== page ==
Rumpus: Not a chance. In fact my favorite part, in both the book and the movie, could have been written in a sentimental way, but instead it is the core to the characterization of Luli’s family: “a baby brother born the color of the clouds.” Was that your thought behind this?
Portes: That chapter in the novel came to me practically in a dream. I remember I woke up and wrote it at around 4 in the morning. But it was something about their history that wasn’t there. And, also, a say against the fact that poor people don’t get health care, or don’t get the same choices as rich people do, when they have a crisis like this. However, what’s really strange is that I had no idea this actually happened in my family, to my grandparents. My grandparents lost their baby girl. So, it was almost like, somehow my blood was telling a story my brain didn’t know.
Rumpus: How has the reaction been to each format, as the story differs subtly in tone from book to film?
Portes: Well, happily, the reaction to the novel was absolutely amazing. I was lucky that way and continue to be extremely grateful. Many readers are female and I think this subject matter really speaks to women.
The film critic reception seems to have been kind of vitriolic. For some reason that continues to baffle me. There’s a huge disconnect between the audience, who on iTunes, Twitter, Facebook, Tumblr, Getglue really love the film… and the critics who absolutely have come out frothing at the mouth to demonize us and even have called us pedophiles. It’s the same subject matter as the book, so it’s strange. But, you know, the younger audience really seems to get the film, which makes me extremely grateful. For some reason I think it’s just not a film for old white men. And, sadly, the “established” critics are usually old white men. I think they just don’t want to be put into the point of view of a 13-year-old girl. I think they just kind of want to close their eyes and pretend all 13-year-old girls lives are just peachy keen. Which they’re not. Obviously. Either that or the movie strikes a chord with their inner pervert and then they’re extremely uncomfortable with that, so they tear us to shreds. Or, the final theory is, and I’ve been told this by a few critics, that it’s just a bandwagon thing. I can’t decide which it is… but the reaction from the critics has been beyond demonizing in a way that’s kind of shocking. Happily, the audience reaction has been amazing, though. And that’s who the movie is for, ultimately.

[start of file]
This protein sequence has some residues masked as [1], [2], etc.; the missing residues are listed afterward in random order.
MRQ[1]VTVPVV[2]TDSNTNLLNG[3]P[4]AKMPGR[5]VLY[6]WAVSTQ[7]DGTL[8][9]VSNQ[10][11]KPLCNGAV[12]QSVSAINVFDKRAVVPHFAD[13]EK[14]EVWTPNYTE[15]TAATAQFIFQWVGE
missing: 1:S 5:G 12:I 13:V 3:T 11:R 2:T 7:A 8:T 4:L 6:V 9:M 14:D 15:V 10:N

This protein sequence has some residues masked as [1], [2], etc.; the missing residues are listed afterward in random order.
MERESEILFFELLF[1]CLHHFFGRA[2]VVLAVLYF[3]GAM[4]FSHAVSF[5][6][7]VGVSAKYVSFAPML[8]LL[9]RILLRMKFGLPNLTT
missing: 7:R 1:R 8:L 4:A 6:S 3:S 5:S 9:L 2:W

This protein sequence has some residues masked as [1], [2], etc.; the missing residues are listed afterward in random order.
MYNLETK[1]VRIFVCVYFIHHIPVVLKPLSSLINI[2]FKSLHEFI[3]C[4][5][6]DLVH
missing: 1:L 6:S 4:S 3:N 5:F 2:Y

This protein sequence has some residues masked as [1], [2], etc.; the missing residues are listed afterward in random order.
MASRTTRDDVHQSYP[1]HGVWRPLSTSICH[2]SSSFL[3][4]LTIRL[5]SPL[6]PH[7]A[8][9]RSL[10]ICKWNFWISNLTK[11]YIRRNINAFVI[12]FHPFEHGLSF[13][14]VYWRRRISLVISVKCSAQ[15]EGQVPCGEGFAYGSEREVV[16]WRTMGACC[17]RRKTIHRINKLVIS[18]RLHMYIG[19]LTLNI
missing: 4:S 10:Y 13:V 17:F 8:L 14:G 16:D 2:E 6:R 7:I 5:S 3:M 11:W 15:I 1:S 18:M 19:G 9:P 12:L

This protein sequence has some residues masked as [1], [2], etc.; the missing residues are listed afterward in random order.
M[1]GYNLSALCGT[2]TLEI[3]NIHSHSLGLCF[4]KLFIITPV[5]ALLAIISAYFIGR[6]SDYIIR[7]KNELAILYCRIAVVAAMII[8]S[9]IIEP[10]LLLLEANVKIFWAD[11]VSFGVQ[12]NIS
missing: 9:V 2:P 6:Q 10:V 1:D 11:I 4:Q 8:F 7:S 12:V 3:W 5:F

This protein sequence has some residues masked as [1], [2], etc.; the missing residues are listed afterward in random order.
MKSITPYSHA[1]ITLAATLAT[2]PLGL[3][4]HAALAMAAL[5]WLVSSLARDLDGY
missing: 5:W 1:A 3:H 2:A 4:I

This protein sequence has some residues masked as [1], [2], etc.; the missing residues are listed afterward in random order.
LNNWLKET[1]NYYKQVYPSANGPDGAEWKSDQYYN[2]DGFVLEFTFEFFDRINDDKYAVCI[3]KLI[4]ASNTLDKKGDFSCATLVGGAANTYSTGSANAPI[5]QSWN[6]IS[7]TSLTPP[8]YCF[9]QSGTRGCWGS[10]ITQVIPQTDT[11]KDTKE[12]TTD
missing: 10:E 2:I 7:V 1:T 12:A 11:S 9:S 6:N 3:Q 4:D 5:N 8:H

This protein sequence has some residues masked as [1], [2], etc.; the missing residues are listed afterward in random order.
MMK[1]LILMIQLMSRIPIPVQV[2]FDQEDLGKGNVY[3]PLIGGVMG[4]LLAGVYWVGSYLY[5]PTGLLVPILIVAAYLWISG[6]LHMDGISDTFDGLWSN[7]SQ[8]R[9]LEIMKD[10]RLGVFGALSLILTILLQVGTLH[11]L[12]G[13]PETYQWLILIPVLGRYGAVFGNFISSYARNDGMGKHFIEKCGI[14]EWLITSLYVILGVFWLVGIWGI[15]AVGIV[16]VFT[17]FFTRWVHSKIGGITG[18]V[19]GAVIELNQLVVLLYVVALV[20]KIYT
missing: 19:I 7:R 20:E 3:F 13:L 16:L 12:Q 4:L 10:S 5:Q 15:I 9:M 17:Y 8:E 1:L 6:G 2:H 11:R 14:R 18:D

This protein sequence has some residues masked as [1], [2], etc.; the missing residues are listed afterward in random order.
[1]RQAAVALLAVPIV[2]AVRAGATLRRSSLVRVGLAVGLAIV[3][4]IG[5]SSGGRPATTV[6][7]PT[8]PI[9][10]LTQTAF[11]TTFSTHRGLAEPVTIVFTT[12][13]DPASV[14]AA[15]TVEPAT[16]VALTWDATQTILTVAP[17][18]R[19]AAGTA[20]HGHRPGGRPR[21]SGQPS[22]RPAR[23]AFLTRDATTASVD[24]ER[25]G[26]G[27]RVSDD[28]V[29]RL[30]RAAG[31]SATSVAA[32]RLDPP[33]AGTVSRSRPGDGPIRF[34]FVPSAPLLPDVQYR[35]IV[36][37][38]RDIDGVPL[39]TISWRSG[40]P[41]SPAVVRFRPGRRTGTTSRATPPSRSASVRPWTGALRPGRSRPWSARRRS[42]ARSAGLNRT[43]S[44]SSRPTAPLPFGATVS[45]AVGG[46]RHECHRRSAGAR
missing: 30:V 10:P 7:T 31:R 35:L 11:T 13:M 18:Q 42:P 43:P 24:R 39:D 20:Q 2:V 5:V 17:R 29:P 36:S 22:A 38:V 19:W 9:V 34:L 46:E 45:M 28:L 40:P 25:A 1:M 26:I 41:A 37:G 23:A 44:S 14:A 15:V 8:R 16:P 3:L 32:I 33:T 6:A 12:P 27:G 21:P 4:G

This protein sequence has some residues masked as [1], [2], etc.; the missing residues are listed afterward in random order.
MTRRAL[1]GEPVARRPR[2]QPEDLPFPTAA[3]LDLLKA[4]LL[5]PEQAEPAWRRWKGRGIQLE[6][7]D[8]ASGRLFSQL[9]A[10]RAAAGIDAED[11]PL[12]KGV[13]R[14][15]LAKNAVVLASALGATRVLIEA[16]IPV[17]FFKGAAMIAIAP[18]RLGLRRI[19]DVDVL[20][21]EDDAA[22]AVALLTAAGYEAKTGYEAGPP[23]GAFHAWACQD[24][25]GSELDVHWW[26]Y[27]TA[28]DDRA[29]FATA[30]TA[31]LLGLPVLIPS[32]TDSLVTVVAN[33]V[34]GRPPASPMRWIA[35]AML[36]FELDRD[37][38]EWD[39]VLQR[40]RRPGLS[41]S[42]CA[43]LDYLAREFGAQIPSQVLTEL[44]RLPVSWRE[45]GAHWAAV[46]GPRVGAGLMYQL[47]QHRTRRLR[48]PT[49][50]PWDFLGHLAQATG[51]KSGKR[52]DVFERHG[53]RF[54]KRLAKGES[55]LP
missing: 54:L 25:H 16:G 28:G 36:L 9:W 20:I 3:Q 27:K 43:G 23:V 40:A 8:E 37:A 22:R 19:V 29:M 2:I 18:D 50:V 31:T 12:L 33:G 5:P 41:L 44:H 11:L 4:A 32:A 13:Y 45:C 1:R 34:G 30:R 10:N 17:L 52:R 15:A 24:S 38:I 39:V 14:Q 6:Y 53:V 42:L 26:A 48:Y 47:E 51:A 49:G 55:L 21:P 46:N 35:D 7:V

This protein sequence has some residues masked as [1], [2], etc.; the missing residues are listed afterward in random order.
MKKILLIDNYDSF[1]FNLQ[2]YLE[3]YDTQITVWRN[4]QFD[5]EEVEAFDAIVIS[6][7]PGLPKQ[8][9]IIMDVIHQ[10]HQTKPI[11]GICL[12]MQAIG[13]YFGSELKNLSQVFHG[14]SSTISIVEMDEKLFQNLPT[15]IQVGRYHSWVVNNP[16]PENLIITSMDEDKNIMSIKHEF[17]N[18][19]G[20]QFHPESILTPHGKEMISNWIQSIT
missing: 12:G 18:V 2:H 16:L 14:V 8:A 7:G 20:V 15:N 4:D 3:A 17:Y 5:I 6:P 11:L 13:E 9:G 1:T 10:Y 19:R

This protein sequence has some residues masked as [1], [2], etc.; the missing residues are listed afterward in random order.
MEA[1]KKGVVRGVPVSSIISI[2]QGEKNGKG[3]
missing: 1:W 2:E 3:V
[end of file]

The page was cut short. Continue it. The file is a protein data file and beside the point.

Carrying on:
Rumpus: We can all be thankful for that…isn’t negativity just so boring? I’m so bored with the negative old white dude attitude. So over.
Portes: I know, I look at the amazing things written about Hick from the kids, and it’s just so heart-warming. I’m so happy they get the film. I’m so happy they fall in love with Eddie, even though they know they shouldn’t. That’s really the key. If you put yourself in Luli’s shoes, her red jelly slippers, and take that ride, you’ll get the film. You’ll fall in love with the wrong guy, you won’t know whether you love him or hate him until it’s too late. Kind of like life.